> Git learned the ability to execute a “partial” clone...
> ..In Git 2.25, --format learned the verb l/L...
I’ve never run across another piece of software that talked about itself this way. I’ve tried to research it in the past, to see if it’s part of some software engineering philosophy, but have always come up short.
Anyone have any insight?
Saying a piece of software “learned to” do something when it was programmed for a new feature is the same kind of anthropomorphism that leads one to talk about how a piece of software “talks about itself” when discussing project messaging, so it shouldn't seem that odd.
Whoever writes the CMake changelog does this constantly.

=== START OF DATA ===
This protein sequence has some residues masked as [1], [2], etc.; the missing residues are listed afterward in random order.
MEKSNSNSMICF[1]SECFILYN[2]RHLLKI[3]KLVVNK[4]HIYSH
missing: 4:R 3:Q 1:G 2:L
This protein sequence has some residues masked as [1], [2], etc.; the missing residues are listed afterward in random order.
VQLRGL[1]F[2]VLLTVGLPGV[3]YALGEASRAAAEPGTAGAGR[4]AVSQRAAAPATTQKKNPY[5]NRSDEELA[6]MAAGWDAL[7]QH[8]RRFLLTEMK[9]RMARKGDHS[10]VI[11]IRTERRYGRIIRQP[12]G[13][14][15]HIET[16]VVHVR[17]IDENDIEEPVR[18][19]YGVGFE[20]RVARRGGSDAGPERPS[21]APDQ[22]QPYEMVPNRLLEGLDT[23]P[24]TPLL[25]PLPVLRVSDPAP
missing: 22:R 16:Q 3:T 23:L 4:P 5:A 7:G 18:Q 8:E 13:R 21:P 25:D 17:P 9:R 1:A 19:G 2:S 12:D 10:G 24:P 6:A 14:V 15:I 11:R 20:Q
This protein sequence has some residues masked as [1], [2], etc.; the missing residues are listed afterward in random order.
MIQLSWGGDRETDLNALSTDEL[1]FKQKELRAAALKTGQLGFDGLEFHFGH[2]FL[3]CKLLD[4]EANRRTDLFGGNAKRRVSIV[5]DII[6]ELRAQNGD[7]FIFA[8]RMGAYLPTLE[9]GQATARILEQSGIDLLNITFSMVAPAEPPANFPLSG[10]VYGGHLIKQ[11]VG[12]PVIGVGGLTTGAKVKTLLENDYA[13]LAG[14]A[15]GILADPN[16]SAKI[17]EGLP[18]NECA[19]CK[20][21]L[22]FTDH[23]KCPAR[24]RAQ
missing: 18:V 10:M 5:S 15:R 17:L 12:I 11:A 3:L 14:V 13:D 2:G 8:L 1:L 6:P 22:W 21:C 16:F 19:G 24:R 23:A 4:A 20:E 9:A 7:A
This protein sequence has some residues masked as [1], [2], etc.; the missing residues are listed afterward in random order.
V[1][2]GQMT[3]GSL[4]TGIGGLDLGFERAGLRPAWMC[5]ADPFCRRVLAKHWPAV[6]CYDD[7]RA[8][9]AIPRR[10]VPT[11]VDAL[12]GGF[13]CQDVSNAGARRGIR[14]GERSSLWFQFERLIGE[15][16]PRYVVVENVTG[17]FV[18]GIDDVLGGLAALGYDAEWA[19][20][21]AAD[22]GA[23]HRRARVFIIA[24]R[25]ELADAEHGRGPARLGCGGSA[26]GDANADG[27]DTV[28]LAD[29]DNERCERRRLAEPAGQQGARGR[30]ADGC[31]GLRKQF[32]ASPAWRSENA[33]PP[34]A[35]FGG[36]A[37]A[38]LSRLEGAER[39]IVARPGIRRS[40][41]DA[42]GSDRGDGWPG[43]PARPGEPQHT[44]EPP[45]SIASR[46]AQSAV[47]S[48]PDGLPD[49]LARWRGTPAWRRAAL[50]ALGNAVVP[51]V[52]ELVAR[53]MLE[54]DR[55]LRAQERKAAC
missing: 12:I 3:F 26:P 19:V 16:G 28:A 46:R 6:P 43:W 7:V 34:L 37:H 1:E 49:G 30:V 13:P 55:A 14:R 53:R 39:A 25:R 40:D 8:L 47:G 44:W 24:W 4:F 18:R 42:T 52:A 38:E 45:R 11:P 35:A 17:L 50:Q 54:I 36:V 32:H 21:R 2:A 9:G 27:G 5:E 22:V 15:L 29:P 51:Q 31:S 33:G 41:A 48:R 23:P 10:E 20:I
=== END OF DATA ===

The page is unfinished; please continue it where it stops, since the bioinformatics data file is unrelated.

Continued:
I agree, it is a very awkward way of writing.
Smile--I think it's meant to amuse.
Nothing about the following paragraphs of text sounds intuitive or easy...
This is very useful in a mono repo.
See the first example in this manpage:
But we never managed to get that used much as you can infer by this help:
-g Enable 'gca' output format that shows the local and remote files
like a unified diff between the GCA and that file. This is the
recommended output format, but not the default because it con-
fuses people the first time they see it.
Linus knew, damn it. He knew SHA-1 was obsolete.